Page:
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Project KEEP

March/April 2004

Project KEEP was a three-year demonstration project to identify and develop service strategies for overcoming barriers to obtaining and maintaining employment for persons living with HIV/AIDS. After an initial community consultation and design phase to identify real and perceived barriers, comprehensive employment support services were provided to unemployed adults living with HIV/AIDS during a two-and-a-half year period. In order to reflect the demographics of HIV/AIDS in urban settings, participants were recruited from Empowerment Zone areas of Philadelphia.


Description

Project KEEP implemented services based on vocational rehabilitation practices proven effective in helping people with psychiatric disabilities to achieve and maintain employment. The components of such supported employment programs typically include:

  • Commitment to competitive employment as an attainable goal for clients

  • Rapid job search and placement, rather than lengthy pre-employment assessment, training and counseling

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  • Assistance finding jobs according to client preferences, strengths and work experience

  • Ongoing availability of follow-along, post-employment supports

  • Employment services that are integrated with other rehabilitative services

In keeping with these principles of a supported employment program, Project Keep did not emphasize job readiness training, but rather assisted "all who say they want to work" to find employment in the competitive job market. The rapid attachment approach, along with comprehensive individualized supports, allowed participants to use real-world work experience as an opportunity to develop job maintenance and coping skills.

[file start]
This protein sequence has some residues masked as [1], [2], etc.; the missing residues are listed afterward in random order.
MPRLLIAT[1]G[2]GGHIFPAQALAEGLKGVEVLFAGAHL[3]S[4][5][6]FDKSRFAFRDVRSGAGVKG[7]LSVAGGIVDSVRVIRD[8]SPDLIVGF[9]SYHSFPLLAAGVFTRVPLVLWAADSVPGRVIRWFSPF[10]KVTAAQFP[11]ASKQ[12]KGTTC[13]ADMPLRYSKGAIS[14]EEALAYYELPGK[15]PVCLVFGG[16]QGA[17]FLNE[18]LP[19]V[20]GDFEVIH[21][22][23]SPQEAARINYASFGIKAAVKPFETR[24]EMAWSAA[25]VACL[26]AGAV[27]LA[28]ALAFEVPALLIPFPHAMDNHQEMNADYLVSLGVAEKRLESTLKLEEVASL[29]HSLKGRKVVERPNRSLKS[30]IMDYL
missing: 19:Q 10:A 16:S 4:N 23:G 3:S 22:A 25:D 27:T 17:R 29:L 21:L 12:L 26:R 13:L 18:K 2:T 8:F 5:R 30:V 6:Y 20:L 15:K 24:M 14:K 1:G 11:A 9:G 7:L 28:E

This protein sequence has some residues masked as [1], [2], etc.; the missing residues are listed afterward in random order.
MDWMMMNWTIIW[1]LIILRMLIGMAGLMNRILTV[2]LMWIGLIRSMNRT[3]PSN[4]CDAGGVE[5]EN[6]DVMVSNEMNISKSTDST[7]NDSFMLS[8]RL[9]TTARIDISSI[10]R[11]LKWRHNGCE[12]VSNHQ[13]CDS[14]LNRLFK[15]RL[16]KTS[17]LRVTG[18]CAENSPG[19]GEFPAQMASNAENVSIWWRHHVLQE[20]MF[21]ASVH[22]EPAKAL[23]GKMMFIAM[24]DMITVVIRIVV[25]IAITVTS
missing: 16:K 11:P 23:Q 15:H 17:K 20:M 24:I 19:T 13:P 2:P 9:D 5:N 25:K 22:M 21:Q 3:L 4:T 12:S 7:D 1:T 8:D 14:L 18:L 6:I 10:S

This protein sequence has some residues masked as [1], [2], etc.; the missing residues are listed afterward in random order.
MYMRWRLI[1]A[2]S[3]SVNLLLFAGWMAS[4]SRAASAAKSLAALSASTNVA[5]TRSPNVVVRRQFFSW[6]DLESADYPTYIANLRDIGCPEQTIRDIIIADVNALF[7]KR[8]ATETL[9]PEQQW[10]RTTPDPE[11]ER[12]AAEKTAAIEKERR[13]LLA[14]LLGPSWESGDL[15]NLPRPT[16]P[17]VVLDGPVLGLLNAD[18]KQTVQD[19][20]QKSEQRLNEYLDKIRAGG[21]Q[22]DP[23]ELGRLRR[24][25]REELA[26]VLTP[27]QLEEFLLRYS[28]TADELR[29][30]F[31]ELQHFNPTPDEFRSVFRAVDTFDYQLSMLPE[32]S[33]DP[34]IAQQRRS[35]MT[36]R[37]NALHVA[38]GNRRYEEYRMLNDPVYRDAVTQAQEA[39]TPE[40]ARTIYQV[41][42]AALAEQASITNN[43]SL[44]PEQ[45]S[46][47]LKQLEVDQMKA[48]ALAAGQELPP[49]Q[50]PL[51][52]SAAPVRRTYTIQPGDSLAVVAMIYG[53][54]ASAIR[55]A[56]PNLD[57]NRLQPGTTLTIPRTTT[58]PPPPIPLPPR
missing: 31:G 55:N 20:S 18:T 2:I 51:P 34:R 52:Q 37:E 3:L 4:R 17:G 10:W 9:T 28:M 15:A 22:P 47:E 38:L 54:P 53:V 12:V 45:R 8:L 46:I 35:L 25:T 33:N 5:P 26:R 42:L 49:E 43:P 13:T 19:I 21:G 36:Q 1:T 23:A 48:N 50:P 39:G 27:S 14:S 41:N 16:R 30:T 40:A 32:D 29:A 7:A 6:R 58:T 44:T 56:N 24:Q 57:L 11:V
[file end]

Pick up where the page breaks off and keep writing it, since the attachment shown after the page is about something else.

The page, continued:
Participant Demographics
Number of participants
Age, mean (range)
N=148
38 years (20-65)
Gender
   Male
   Female
   Transgender
60%
38.5%
1.5%
Race/Ethnicity
   African American
   Latino
   White
   Other
72.8%
19.7%
6.8%
0.7%
Education
   No high school diploma
   High school grad
   Post high school
29.3%
53%
17.7%


Methods

Baseline interviews were conducted by research staff and follow-up interviews were collected at six-month intervals. Employment tracking data was collected at job start, at any significant change in job characteristics, and at job end. Time spent in each service category was tracked. Services and support were available to participants throughout the project duration with at least monthly follow-up by support counselors. Counselors were available to be reached by pager when problems occurred on the job. Services provided included:

  • Assessment and evaluation

  • Job search assistance

  • Benefits and legal counseling

  • Disability management education

  • On-site job support (negotiations with employers, etc.)

  • Job-related problem solving

  • Specific skills training

  • Referral to auxiliary services

  • Coordination and collaboration with other service providers

The target of 100 participants was rapidly enrolled and dropouts replaced from a waiting list. During the course of the project, 148 individuals obtained services.


Baseline Characteristics
Years since HIV diagnosis, mean (range)
HIV+/AIDS
HIV+/No AIDS
5 (2.0-16.4)
26%
74%
Comorbidities
   Concurrent psychiatric disability
   Substance abuse treatment in prior month
34.5%
31.0%
   Any employment experience
   Months unemployed, mean (range)
92%
33.7 (1-300)
Social Security Status
   SSDI
   SSI
   Both
18.2%
20.2%
9.5%
Other Benefits
   Public assistance
   No cash benefits
34.5%
17.5%


General Findings

Best practices for helping people with psychiatric disabilities find employment were effective in this population.

There were few significant correlations between medical indicators (CD4 count, AIDS status, recent hospitalization) and employment outcomes.

Individuals with longer periods of unemployment and those with concurrent psychiatric diagnosis tended to take longer to find a first job, although these factors were not correlated with overall employment rate, which suggests that effective employment support enables people to overcome these barriers. Medical indicators, low education level and self esteem were not associated with time to the first job.